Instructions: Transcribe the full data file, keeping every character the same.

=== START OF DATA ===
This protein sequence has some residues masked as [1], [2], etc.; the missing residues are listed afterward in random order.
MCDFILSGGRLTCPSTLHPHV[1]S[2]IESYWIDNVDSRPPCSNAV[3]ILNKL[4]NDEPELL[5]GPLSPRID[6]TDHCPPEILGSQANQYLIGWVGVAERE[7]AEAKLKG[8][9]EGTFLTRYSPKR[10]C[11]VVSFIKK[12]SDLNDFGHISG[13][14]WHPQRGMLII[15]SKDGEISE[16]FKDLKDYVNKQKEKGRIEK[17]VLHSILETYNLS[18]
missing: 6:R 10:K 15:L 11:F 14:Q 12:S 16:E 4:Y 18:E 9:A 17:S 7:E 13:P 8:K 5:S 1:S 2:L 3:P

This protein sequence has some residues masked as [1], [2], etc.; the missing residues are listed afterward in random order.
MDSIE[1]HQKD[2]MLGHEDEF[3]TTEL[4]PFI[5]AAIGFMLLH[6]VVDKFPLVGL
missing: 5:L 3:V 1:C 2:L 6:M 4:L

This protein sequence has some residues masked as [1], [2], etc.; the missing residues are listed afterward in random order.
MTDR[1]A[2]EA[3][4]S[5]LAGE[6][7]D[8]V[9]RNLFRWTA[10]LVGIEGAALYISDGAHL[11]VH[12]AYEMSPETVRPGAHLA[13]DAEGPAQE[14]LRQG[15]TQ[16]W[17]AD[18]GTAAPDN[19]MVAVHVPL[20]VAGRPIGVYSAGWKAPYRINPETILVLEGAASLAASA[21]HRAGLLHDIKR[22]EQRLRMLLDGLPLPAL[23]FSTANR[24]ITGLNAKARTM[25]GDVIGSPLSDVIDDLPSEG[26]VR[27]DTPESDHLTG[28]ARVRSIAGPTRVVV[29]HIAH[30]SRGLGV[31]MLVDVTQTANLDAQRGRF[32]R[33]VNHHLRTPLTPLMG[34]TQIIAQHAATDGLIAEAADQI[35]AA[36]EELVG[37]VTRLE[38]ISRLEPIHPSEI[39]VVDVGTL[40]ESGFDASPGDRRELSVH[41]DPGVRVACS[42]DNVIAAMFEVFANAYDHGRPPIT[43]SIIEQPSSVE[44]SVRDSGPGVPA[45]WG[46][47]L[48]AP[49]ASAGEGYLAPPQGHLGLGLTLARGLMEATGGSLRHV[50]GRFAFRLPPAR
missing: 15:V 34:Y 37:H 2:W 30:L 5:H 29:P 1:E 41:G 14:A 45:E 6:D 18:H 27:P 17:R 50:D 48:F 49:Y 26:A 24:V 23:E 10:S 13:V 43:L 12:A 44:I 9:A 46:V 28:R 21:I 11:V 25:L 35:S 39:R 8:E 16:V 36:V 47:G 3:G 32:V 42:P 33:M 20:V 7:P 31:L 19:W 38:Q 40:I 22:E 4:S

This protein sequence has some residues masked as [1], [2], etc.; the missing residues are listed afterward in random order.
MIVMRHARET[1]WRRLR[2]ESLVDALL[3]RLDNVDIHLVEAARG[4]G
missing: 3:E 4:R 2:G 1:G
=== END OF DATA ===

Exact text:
This protein sequence has some residues masked as [1], [2], etc.; the missing residues are listed afterward in random order.
MCDFILSGGRLTCPSTLHPHV[1]S[2]IESYWIDNVDSRPPCSNAV[3]ILNKL[4]NDEPELL[5]GPLSPRID[6]TDHCPPEILGSQANQYLIGWVGVAERE[7]AEAKLKG[8][9]EGTFLTRYSPKR[10]C[11]VVSFIKK[12]SDLNDFGHISG[13][14]WHPQRGMLII[15]SKDGEISE[16]FKDLKDYVNKQKEKGRIEK[17]VLHSILETYNLS[18]
missing: 6:R 10:K 15:L 11:F 14:Q 12:S 16:E 4:Y 18:E 9:A 17:S 7:E 13:P 8:K 5:S 1:S 2:L 3:P

This protein sequence has some residues masked as [1], [2], etc.; the missing residues are listed afterward in random order.
MDSIE[1]HQKD[2]MLGHEDEF[3]TTEL[4]PFI[5]AAIGFMLLH[6]VVDKFPLVGL
missing: 5:L 3:V 1:C 2:L 6:M 4:L

This protein sequence has some residues masked as [1], [2], etc.; the missing residues are listed afterward in random order.
MTDR[1]A[2]EA[3][4]S[5]LAGE[6][7]D[8]V[9]RNLFRWTA[10]LVGIEGAALYISDGAHL[11]VH[12]AYEMSPETVRPGAHLA[13]DAEGPAQE[14]LRQG[15]TQ[16]W[17]AD[18]GTAAPDN[19]MVAVHVPL[20]VAGRPIGVYSAGWKAPYRINPETILVLEGAASLAASA[21]HRAGLLHDIKR[22]EQRLRMLLDGLPLPAL[23]FSTANR[24]ITGLNAKARTM[25]GDVIGSPLSDVIDDLPSEG[26]VR[27]DTPESDHLTG[28]ARVRSIAGPTRVVV[29]HIAH[30]SRGLGV[31]MLVDVTQTANLDAQRGRF[32]R[33]VNHHLRTPLTPLMG[34]TQIIAQHAATDGLIAEAADQI[35]AA[36]EELVG[37]VTRLE[38]ISRLEPIHPSEI[39]VVDVGTL[40]ESGFDASPGDRRELSVH[41]DPGVRVACS[42]DNVIAAMFEVFANAYDHGRPPIT[43]SIIEQPSSVE[44]SVRDSGPGVPA[45]WG[46][47]L[48]AP[49]ASAGEGYLAPPQGHLGLGLTLARGLMEATGGSLRHV[50]GRFAFRLPPAR
missing: 15:V 34:Y 37:H 2:W 30:L 5:H 29:P 1:E 41:G 14:A 45:E 6:D 18:H 27:P 17:R 50:D 48:F 49:Y 26:A 24:V 23:E 10:S 13:V 43:L 12:A 44:I 9:A 46:V 28:R 21:I 11:V 25:L 35:S 39:R 8:E 16:V 36:V 47:G 3:G 32:V 42:P 33:M 20:V 7:P 31:L 19:W 38:Q 40:I 22:E 4:S

This protein sequence has some residues masked as [1], [2], etc.; the missing residues are listed afterward in random order.
MIVMRHARET[1]WRRLR[2]ESLVDALL[3]RLDNVDIHLVEAARG[4]G
missing: 3:E 4:R 2:G 1:G